Complex potato genome sequenced
An international consortium with plant researchers from Munich and Cologne has deciphered all four genome copies of the potato, thus facilitating breeding.
Just over ten years after an international consortium first presented a , a consortium of researchers from the Ludwig Maximilian University of Munich and the Max Planck Institute for Plant Breeding Research in Cologne has taken the next step: For the first time, the researchers have sequenced the genome of a potato variety with four sets of chromosomes with chromosome set accuracy and published it in the scientific journal "". This is an important basis for making it easier to optimize the complex genome of the potato for breeding purposes.
Improvement over the 2011 reference genome
The reference potato genome from 2011 originated from a double diploid plant. In genetics, a diploid genome is a genome in which each chromosome is present twice - one copy comes from each parent. Humans are diploid, potatoes can also be diploid or hexaploid depending on the variety, but most breeding lines are tetraploid. In the latter, four copies of each chromosome are present. In this case, the respective genes can be expressed differently on each chromosome. However, in a double-diploid plant, as used in the reference genome, two of the four sets of chromosomes are identical in each case. This simplifies the assignment of the individual sequence segments to the correct chromosome set during sequencing.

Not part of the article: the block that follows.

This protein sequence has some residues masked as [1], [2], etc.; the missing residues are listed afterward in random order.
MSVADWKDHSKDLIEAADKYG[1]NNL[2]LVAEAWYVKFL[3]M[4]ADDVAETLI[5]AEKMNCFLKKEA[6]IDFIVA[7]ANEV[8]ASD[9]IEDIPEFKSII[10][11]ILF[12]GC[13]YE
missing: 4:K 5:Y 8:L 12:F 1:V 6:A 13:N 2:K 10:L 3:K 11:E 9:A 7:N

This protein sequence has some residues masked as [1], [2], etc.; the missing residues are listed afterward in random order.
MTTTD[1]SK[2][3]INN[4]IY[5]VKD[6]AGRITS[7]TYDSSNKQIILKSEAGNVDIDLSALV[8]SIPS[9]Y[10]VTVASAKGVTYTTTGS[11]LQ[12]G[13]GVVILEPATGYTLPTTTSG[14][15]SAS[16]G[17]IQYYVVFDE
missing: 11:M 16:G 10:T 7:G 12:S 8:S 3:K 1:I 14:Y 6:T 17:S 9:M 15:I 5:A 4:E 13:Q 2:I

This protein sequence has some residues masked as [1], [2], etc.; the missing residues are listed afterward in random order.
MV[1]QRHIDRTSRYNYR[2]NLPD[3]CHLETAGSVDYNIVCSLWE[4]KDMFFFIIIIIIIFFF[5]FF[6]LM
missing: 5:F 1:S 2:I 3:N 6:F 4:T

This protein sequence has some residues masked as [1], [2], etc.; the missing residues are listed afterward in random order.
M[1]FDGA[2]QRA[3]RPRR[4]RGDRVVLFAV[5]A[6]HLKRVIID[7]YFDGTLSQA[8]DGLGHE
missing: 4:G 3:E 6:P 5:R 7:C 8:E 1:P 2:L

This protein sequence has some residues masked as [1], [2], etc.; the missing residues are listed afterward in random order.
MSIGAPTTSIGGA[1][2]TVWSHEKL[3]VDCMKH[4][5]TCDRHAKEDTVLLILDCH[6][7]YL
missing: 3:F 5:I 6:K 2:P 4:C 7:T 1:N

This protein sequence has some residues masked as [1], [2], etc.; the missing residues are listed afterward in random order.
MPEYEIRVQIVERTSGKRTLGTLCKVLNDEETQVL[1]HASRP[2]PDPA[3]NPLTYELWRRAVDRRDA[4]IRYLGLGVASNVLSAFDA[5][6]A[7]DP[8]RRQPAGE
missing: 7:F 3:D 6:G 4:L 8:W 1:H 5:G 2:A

A total of 38,214 genes identified
The potato genome now presented consists of 3.1 billion base pairs, because the research team has succeeded with a trick in distinguishing and sequencing all four sets of chromosomes with 99.6 % accuracy: The experts did not use the tetraploid cells of the leaves for the analysis, but only the diploid pollen cells of the potato plant. The team sequenced a total of 717 pollen genomes to achieve the accuracy now available. The potato genome thus contains 38,214 genes, only about half of which occur in all four sets of chromosomes. On average, each gene exists with 3.2 copies in the entire genome.
Hope for better resistance and yield performance
Although there are around 5,000 potato varieties worldwide, only a few closely related varieties dominate cultivation. This makes potato production vulnerable to individual pests, as dramatically demonstrated by the famine in Ireland in the 1840s caused by tuber blight. In other crops, meanwhile, plant breeding has succeeded in increasing resistance to pests, diseases or other environmental factors while at the same time increasing yield. Thanks to the new genome sequence, the researchers now hope to succeed more quickly, not least in view of the climate crisis.